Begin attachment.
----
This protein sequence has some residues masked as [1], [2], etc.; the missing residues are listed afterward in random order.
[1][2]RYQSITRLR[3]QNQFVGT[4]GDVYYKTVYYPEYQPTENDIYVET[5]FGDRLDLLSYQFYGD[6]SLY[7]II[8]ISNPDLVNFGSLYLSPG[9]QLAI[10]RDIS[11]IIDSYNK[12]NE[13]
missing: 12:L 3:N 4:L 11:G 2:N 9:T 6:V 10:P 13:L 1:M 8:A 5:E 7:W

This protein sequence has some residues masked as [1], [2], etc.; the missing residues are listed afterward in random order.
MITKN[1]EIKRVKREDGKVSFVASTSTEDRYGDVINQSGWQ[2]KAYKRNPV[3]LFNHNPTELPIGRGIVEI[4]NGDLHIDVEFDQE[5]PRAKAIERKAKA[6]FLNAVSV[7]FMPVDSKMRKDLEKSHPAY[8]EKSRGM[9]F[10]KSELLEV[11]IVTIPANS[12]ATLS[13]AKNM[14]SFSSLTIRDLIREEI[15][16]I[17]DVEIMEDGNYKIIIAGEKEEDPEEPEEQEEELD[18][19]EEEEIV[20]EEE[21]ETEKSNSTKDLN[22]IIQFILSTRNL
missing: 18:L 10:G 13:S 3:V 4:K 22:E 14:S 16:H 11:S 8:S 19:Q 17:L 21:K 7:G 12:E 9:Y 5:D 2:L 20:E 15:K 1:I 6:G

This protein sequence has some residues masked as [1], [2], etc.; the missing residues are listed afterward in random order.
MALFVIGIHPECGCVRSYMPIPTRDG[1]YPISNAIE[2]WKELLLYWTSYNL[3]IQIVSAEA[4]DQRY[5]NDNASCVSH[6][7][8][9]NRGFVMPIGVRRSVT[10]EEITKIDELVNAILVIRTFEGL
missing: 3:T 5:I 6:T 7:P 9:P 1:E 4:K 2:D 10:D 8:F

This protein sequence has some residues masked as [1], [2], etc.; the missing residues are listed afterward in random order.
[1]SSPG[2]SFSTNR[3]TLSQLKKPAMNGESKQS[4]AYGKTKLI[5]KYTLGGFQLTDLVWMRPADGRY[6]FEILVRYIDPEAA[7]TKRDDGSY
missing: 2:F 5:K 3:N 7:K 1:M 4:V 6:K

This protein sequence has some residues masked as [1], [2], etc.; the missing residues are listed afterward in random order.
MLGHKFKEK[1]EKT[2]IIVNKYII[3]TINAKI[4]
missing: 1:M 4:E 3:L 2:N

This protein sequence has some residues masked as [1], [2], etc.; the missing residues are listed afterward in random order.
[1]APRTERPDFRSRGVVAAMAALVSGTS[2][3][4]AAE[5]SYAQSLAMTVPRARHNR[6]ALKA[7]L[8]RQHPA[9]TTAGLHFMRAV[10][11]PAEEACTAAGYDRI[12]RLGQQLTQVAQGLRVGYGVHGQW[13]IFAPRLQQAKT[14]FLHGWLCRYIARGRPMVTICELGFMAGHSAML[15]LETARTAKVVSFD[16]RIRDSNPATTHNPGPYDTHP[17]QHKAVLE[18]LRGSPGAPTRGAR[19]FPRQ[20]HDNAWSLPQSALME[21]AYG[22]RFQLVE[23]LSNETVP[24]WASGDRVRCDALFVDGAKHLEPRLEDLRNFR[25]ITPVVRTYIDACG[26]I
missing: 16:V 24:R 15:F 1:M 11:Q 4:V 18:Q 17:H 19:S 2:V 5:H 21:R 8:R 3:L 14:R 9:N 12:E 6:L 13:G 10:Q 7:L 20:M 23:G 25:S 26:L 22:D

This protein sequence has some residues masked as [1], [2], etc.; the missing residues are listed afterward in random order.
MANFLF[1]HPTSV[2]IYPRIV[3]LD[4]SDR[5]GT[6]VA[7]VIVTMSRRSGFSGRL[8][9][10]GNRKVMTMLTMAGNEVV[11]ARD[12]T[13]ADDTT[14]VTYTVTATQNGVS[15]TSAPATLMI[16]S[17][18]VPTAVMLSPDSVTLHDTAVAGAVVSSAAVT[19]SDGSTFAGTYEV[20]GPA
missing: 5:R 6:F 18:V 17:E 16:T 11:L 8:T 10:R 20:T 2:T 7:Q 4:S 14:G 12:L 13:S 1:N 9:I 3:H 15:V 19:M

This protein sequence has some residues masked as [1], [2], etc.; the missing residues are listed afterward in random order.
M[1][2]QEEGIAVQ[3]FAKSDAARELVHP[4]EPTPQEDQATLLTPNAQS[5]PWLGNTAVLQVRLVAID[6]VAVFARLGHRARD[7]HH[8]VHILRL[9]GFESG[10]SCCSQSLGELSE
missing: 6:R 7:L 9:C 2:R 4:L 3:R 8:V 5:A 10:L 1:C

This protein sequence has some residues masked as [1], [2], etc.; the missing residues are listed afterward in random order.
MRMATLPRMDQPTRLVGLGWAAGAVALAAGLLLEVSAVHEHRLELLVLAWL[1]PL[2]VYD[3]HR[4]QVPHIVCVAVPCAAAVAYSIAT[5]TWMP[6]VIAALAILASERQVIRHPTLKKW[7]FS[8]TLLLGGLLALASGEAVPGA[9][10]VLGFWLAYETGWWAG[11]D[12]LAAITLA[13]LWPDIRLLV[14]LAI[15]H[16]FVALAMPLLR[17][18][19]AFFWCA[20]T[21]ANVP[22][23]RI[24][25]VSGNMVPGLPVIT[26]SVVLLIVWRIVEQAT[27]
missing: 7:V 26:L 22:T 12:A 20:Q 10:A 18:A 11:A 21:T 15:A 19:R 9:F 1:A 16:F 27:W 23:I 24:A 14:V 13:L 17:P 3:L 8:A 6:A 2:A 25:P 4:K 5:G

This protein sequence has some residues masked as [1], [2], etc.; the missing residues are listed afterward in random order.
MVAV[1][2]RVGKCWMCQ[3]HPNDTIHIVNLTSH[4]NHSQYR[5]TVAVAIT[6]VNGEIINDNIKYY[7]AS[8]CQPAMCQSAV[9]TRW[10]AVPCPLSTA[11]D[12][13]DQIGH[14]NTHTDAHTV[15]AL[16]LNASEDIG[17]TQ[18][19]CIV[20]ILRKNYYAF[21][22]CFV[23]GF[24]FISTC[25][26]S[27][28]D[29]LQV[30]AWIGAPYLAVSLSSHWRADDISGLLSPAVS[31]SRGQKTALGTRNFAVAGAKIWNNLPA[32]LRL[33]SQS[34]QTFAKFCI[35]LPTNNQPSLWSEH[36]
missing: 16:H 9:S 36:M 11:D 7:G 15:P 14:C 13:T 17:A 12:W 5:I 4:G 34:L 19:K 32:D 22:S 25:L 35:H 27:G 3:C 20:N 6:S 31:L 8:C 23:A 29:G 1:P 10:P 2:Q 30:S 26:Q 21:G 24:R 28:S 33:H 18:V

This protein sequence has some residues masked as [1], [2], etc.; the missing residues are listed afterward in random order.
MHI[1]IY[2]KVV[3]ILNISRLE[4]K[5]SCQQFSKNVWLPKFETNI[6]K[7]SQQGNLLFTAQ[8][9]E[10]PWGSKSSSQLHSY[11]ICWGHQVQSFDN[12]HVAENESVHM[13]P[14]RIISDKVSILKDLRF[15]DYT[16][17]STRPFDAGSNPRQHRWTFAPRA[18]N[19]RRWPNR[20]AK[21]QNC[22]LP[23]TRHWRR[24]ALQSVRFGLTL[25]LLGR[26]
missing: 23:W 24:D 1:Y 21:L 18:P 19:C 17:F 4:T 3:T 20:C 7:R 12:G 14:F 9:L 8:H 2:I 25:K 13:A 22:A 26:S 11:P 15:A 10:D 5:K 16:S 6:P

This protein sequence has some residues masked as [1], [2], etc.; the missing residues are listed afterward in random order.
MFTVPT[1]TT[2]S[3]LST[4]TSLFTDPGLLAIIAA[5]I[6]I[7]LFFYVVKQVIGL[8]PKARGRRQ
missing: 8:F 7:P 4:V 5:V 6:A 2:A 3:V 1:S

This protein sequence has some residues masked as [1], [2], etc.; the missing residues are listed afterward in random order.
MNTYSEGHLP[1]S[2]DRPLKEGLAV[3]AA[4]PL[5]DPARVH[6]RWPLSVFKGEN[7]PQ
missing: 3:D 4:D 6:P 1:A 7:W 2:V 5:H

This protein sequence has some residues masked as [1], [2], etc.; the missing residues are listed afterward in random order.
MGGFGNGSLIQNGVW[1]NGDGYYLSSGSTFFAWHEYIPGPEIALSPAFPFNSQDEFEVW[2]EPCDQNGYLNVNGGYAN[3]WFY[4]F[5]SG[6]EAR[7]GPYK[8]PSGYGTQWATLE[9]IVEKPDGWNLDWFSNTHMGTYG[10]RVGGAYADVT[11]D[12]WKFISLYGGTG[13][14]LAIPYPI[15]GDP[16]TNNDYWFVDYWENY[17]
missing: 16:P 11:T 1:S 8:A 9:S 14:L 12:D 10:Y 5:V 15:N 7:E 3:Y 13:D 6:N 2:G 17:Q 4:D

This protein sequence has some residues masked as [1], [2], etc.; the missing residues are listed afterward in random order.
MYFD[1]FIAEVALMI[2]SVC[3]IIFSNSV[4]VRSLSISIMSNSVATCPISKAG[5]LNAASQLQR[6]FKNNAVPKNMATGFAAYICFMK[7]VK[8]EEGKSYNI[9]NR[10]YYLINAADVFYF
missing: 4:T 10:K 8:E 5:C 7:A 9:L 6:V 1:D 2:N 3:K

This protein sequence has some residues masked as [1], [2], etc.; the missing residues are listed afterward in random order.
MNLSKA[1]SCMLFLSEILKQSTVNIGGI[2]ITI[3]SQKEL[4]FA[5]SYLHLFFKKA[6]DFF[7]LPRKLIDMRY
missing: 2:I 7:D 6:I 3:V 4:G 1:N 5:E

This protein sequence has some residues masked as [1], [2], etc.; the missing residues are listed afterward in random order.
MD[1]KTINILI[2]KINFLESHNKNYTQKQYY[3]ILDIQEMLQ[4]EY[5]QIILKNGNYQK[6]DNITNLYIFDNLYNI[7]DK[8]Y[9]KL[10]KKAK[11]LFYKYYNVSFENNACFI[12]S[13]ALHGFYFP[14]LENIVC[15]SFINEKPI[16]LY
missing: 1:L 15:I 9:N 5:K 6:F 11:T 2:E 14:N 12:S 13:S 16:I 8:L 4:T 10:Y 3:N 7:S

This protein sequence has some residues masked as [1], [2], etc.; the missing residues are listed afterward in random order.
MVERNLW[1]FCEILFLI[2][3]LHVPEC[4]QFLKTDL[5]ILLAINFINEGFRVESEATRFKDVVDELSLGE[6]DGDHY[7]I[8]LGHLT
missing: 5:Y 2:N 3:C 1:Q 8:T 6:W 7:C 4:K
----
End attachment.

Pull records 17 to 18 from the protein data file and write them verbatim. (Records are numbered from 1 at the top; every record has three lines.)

This protein sequence has some residues masked as [1], [2], etc.; the missing residues are listed afterward in random order.
MD[1]KTINILI[2]KINFLESHNKNYTQKQYY[3]ILDIQEMLQ[4]EY[5]QIILKNGNYQK[6]DNITNLYIFDNLYNI[7]DK[8]Y[9]KL[10]KKAK[11]LFYKYYNVSFENNACFI[12]S[13]ALHGFYFP[14]LENIVC[15]SFINEKPI[16]LY
missing: 1:L 15:I 9:N 5:K 6:F 11:T 2:E 14:N 12:S 13:S 16:I 8:L 4:T 10:Y 3:N 7:S

This protein sequence has some residues masked as [1], [2], etc.; the missing residues are listed afterward in random order.
MVERNLW[1]FCEILFLI[2][3]LHVPEC[4]QFLKTDL[5]ILLAINFINEGFRVESEATRFKDVVDELSLGE[6]DGDHY[7]I[8]LGHLT
missing: 5:Y 2:N 3:C 1:Q 8:T 6:W 7:C 4:K